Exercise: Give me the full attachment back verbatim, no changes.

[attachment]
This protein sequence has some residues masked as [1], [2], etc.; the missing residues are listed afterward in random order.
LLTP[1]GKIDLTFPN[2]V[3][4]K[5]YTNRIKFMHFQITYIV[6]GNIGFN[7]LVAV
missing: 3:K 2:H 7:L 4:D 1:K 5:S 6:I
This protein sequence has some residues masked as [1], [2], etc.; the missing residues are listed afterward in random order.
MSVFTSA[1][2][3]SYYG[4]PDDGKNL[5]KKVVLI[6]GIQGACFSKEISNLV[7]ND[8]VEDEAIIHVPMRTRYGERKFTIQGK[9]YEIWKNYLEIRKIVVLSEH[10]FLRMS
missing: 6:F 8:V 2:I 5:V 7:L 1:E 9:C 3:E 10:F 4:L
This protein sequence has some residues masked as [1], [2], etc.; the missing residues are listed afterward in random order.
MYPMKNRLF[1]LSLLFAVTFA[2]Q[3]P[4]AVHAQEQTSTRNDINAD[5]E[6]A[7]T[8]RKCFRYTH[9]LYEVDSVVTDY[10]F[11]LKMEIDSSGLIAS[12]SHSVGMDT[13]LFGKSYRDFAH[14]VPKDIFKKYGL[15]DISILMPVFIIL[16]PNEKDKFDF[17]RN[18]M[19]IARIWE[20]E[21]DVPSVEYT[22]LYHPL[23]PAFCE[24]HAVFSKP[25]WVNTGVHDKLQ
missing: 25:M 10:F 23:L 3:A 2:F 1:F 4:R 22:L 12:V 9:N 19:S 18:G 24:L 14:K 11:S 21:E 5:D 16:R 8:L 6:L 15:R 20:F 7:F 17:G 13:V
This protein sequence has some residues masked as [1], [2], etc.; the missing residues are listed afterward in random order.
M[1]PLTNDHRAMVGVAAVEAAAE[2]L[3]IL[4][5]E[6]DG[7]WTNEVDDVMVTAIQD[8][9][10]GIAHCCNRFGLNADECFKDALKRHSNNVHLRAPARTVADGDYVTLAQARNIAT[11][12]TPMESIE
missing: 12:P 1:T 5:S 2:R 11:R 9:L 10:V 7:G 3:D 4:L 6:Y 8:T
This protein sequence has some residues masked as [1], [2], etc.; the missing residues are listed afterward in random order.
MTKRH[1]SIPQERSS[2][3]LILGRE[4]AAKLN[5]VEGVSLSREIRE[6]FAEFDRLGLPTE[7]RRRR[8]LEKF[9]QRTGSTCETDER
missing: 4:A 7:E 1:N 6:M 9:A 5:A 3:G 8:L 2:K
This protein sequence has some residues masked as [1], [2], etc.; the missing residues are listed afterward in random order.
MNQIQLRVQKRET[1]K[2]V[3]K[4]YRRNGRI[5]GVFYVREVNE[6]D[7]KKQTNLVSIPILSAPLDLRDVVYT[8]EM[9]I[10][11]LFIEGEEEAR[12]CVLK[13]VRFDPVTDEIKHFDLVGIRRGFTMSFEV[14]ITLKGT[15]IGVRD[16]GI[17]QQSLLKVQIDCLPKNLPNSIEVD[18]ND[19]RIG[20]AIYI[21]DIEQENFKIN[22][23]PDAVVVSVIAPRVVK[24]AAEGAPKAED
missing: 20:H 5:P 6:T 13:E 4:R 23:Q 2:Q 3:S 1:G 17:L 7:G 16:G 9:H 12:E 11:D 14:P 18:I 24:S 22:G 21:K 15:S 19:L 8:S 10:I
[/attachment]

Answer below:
This protein sequence has some residues masked as [1], [2], etc.; the missing residues are listed afterward in random order.
LLTP[1]GKIDLTFPN[2]V[3][4]K[5]YTNRIKFMHFQITYIV[6]GNIGFN[7]LVAV
missing: 3:K 2:H 7:L 4:D 1:K 5:S 6:I
This protein sequence has some residues masked as [1], [2], etc.; the missing residues are listed afterward in random order.
MSVFTSA[1][2][3]SYYG[4]PDDGKNL[5]KKVVLI[6]GIQGACFSKEISNLV[7]ND[8]VEDEAIIHVPMRTRYGERKFTIQGK[9]YEIWKNYLEIRKIVVLSEH[10]FLRMS
missing: 6:F 8:V 2:I 5:V 7:L 1:E 9:C 3:E 10:F 4:L
This protein sequence has some residues masked as [1], [2], etc.; the missing residues are listed afterward in random order.
MYPMKNRLF[1]LSLLFAVTFA[2]Q[3]P[4]AVHAQEQTSTRNDINAD[5]E[6]A[7]T[8]RKCFRYTH[9]LYEVDSVVTDY[10]F[11]LKMEIDSSGLIAS[12]SHSVGMDT[13]LFGKSYRDFAH[14]VPKDIFKKYGL[15]DISILMPVFIIL[16]PNEKDKFDF[17]RN[18]M[19]IARIWE[20]E[21]DVPSVEYT[22]LYHPL[23]PAFCE[24]HAVFSKP[25]WVNTGVHDKLQ
missing: 25:M 10:F 23:L 3:A 2:F 1:F 4:R 22:L 12:V 9:N 19:S 18:G 24:L 14:K 11:S 21:E 5:D 16:R 8:L 6:L 15:R 20:F 7:F 17:G 13:V
This protein sequence has some residues masked as [1], [2], etc.; the missing residues are listed afterward in random order.
M[1]PLTNDHRAMVGVAAVEAAAE[2]L[3]IL[4][5]E[6]DG[7]WTNEVDDVMVTAIQD[8][9][10]GIAHCCNRFGLNADECFKDALKRHSNNVHLRAPARTVADGDYVTLAQARNIAT[11][12]TPMESIE
missing: 12:P 1:T 5:S 2:R 11:R 9:L 10:V 7:G 3:D 4:L 6:Y 8:T
This protein sequence has some residues masked as [1], [2], etc.; the missing residues are listed afterward in random order.
MTKRH[1]SIPQERSS[2][3]LILGRE[4]AAKLN[5]VEGVSLSREIRE[6]FAEFDRLGLPTE[7]RRRR[8]LEKF[9]QRTGSTCETDER
missing: 4:A 7:E 1:N 6:M 9:A 5:A 3:G 8:L 2:K
This protein sequence has some residues masked as [1], [2], etc.; the missing residues are listed afterward in random order.
MNQIQLRVQKRET[1]K[2]V[3]K[4]YRRNGRI[5]GVFYVREVNE[6]D[7]KKQTNLVSIPILSAPLDLRDVVYT[8]EM[9]I[10][11]LFIEGEEEAR[12]CVLK[13]VRFDPVTDEIKHFDLVGIRRGFTMSFEV[14]ITLKGT[15]IGVRD[16]GI[17]QQSLLKVQIDCLPKNLPNSIEVD[18]ND[19]RIG[20]AIYI[21]DIEQENFKIN[22][23]PDAVVVSVIAPRVVK[24]AAEGAPKAED
missing: 20:H 5:P 6:T 13:E 4:R 23:Q 2:Q 3:S 1:G 17:L 7:G 16:G 9:H 12:E 11:D 14:P 18:I 24:S 22:G 21:K 15:S 19:L 8:S 10:I